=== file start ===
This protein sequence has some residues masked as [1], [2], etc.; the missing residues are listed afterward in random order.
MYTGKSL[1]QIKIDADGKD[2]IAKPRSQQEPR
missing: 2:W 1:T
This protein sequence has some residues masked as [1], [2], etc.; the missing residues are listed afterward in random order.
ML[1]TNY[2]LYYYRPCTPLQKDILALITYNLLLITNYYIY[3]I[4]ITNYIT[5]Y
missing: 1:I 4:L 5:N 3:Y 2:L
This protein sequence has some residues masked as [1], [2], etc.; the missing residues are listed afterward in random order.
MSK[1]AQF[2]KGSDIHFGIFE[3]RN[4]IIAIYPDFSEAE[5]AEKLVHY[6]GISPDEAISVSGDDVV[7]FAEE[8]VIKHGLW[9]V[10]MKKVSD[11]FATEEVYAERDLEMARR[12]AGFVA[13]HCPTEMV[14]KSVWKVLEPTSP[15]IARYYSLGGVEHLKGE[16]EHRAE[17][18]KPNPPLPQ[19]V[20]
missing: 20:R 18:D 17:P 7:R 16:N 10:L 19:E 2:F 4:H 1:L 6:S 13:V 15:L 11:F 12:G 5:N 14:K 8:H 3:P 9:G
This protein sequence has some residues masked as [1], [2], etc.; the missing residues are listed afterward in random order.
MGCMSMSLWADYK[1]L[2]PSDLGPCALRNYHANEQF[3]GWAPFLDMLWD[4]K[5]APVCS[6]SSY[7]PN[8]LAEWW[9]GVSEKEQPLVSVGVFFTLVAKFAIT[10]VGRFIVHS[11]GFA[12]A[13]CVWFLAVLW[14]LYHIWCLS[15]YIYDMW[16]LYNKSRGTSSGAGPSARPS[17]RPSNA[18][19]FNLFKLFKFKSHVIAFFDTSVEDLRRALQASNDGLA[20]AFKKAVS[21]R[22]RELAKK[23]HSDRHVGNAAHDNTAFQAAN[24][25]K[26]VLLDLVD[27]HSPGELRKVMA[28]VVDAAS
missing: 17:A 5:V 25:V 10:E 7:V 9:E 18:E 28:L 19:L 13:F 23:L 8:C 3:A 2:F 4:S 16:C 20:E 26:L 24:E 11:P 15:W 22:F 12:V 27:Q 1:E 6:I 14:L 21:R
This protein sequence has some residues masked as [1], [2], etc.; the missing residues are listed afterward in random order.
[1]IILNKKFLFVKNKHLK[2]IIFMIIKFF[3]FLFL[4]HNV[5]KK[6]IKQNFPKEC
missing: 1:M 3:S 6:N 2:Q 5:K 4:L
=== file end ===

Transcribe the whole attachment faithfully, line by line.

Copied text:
This protein sequence has some residues masked as [1], [2], etc.; the missing residues are listed afterward in random order.
MYTGKSL[1]QIKIDADGKD[2]IAKPRSQQEPR
missing: 2:W 1:T
This protein sequence has some residues masked as [1], [2], etc.; the missing residues are listed afterward in random order.
ML[1]TNY[2]LYYYRPCTPLQKDILALITYNLLLITNYYIY[3]I[4]ITNYIT[5]Y
missing: 1:I 4:L 5:N 3:Y 2:L
This protein sequence has some residues masked as [1], [2], etc.; the missing residues are listed afterward in random order.
MSK[1]AQF[2]KGSDIHFGIFE[3]RN[4]IIAIYPDFSEAE[5]AEKLVHY[6]GISPDEAISVSGDDVV[7]FAEE[8]VIKHGLW[9]V[10]MKKVSD[11]FATEEVYAERDLEMARR[12]AGFVA[13]HCPTEMV[14]KSVWKVLEPTSP[15]IARYYSLGGVEHLKGE[16]EHRAE[17][18]KPNPPLPQ[19]V[20]
missing: 20:R 18:D 17:P 7:R 16:N 10:L 19:E 2:F 4:H 1:L 6:S 13:V 15:L 11:F 12:G 5:N 14:K 8:H 3:P 9:G
This protein sequence has some residues masked as [1], [2], etc.; the missing residues are listed afterward in random order.
MGCMSMSLWADYK[1]L[2]PSDLGPCALRNYHANEQF[3]GWAPFLDMLWD[4]K[5]APVCS[6]SSY[7]PN[8]LAEWW[9]GVSEKEQPLVSVGVFFTLVAKFAIT[10]VGRFIVHS[11]GFA[12]A[13]CVWFLAVLW[14]LYHIWCLS[15]YIYDMW[16]LYNKSRGTSSGAGPSARPS[17]RPSNA[18][19]FNLFKLFKFKSHVIAFFDTSVEDLRRALQASNDGLA[20]AFKKAVS[21]R[22]RELAKK[23]HSDRHVGNAAHDNTAFQAAN[24][25]K[26]VLLDLVD[27]HSPGELRKVMA[28]VVDAAS
missing: 17:A 5:V 25:V 10:E 7:V 9:E 18:E 28:L 19:L 13:F 23:L 8:C 3:A 2:F 4:S 16:C 20:E 26:L 24:E 11:P 15:W 22:F 12:V 27:Q 1:E 6:I 14:L 21:R
This protein sequence has some residues masked as [1], [2], etc.; the missing residues are listed afterward in random order.
[1]IILNKKFLFVKNKHLK[2]IIFMIIKFF[3]FLFL[4]HNV[5]KK[6]IKQNFPKEC
missing: 1:M 3:S 6:N 2:Q 5:K 4:L